Gas prices soared 66 per cent in the week up to 6 March 2022 to record levels at 15.5p per kilowatt hour (kWH), according to the Office for National Statistics (ONS).
This is more than double the previous largest weekly increase of 25 per cent recorded in December lat year.
ONS revealed the system average price (SAP) is at its highest level since the data time series began in 2018.
The gloomy figures reflect historically high wholesale prices – which skyrocketed to an eye-watering £8 per therm earlier this month.
Prices have since dropped amid profit taking, but remain historically high at around £4 per therm – which is a ten-fold increase on prices this time last year, which were hovering at around 44p.
There are growing fears of supply shortages and disruption following Russia’s invasion of Ukraine, and the West rolling out heavy sanctions on the country – including the energy sector.
The UK will phase out Russian oil imports this year – while the US has announced it will ban Kremlin-backed oil, gas and coal with immediate effect.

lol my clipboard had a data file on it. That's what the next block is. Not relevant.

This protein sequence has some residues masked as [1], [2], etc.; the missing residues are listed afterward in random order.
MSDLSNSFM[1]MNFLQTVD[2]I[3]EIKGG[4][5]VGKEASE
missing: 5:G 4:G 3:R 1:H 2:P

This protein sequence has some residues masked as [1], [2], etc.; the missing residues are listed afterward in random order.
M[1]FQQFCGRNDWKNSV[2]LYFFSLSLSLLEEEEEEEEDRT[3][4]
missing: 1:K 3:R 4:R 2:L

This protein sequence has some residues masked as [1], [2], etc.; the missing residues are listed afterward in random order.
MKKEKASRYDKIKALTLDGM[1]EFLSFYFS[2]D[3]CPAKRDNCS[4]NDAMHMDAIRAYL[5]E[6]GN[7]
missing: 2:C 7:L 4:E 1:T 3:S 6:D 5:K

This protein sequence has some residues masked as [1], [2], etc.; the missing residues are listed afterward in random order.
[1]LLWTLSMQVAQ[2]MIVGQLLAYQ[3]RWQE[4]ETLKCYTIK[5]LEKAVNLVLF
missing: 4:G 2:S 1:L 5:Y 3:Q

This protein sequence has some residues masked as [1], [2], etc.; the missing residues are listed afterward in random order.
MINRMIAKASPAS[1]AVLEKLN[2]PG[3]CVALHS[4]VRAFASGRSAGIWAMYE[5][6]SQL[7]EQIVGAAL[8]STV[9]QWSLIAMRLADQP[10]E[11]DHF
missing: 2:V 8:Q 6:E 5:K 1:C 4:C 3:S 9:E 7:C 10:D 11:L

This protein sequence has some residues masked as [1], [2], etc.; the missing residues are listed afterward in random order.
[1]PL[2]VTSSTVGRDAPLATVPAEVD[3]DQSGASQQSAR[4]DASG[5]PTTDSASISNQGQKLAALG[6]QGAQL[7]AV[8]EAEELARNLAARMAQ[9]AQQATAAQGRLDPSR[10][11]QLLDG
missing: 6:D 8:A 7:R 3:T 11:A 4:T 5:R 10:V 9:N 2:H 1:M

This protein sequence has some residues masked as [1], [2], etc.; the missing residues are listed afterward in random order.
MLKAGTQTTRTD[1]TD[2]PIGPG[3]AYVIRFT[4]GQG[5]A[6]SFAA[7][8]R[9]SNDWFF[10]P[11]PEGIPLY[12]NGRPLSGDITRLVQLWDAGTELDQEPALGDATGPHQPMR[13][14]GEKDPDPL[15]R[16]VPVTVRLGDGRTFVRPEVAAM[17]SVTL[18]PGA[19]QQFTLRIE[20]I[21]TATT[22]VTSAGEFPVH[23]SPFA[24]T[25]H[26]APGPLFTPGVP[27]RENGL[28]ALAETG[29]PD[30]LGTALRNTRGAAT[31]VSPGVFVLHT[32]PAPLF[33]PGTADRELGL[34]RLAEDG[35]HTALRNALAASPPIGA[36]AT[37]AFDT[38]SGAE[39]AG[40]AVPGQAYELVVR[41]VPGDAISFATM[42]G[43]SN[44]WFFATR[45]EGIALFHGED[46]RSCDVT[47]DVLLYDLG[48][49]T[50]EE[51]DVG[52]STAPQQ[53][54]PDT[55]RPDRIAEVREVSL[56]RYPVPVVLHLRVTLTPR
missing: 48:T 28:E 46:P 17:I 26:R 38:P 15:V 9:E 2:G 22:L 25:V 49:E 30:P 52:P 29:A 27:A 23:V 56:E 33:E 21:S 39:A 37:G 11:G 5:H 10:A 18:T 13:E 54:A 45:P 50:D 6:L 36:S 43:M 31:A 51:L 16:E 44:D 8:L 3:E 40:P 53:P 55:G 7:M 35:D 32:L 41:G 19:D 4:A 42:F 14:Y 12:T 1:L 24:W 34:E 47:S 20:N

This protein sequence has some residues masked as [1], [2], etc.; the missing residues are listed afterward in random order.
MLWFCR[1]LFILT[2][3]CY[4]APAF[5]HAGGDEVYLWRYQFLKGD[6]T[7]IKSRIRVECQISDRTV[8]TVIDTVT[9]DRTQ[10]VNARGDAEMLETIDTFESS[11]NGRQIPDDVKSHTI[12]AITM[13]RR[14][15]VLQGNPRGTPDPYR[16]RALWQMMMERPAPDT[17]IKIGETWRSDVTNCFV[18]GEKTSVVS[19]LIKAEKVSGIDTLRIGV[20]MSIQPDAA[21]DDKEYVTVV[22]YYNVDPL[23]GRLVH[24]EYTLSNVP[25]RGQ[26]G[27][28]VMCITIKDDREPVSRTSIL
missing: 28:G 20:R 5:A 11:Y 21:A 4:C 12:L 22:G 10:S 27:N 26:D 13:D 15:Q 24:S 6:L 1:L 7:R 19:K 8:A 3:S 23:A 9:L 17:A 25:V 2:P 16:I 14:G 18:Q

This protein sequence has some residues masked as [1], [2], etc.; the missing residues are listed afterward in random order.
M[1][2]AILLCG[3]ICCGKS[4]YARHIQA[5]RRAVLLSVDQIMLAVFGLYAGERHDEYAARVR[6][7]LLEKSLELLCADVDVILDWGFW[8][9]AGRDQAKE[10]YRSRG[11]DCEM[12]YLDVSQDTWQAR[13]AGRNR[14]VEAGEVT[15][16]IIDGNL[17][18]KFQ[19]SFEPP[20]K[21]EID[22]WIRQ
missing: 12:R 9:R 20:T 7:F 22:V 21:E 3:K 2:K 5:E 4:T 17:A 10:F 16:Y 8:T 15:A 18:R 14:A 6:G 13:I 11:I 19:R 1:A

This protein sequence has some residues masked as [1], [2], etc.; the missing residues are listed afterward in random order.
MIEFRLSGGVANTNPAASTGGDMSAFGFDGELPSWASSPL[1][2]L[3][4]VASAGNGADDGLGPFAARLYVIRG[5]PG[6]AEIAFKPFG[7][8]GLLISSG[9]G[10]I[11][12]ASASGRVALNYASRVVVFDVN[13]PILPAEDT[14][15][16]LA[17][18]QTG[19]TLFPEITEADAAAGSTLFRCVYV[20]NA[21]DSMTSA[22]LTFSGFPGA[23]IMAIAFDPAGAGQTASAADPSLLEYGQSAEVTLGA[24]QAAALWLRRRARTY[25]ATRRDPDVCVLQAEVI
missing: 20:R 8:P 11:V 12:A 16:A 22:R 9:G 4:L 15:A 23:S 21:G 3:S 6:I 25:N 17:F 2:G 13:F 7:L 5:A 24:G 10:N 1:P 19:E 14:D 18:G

Spiralling energy costs have raised the prospect of the consumer price cap being hiked again this October with bills already set to rise 54 per cent to nearly $2,000 per year from April.
Yesterday, Business Secretary Kwasi Kwarteng played down the prospect of a sharp increase in the consumer price cap and said it was too soon to say if energy bills could increase again later this year.
However, analysts from Investec, Goldman Sachs and Cornwall Insight have all predicted a potential further 50 per cent rise in household energy bills, while RMS has forecast that prices could even hit £3,500 per year.
Ofgem boss Jonathan Brearley has also warned another rise in energy bills is “almost inevitable”.
This would intensify the cost of living crisis with households already facing record petrol prices and historic levels of inflation in grocery bills.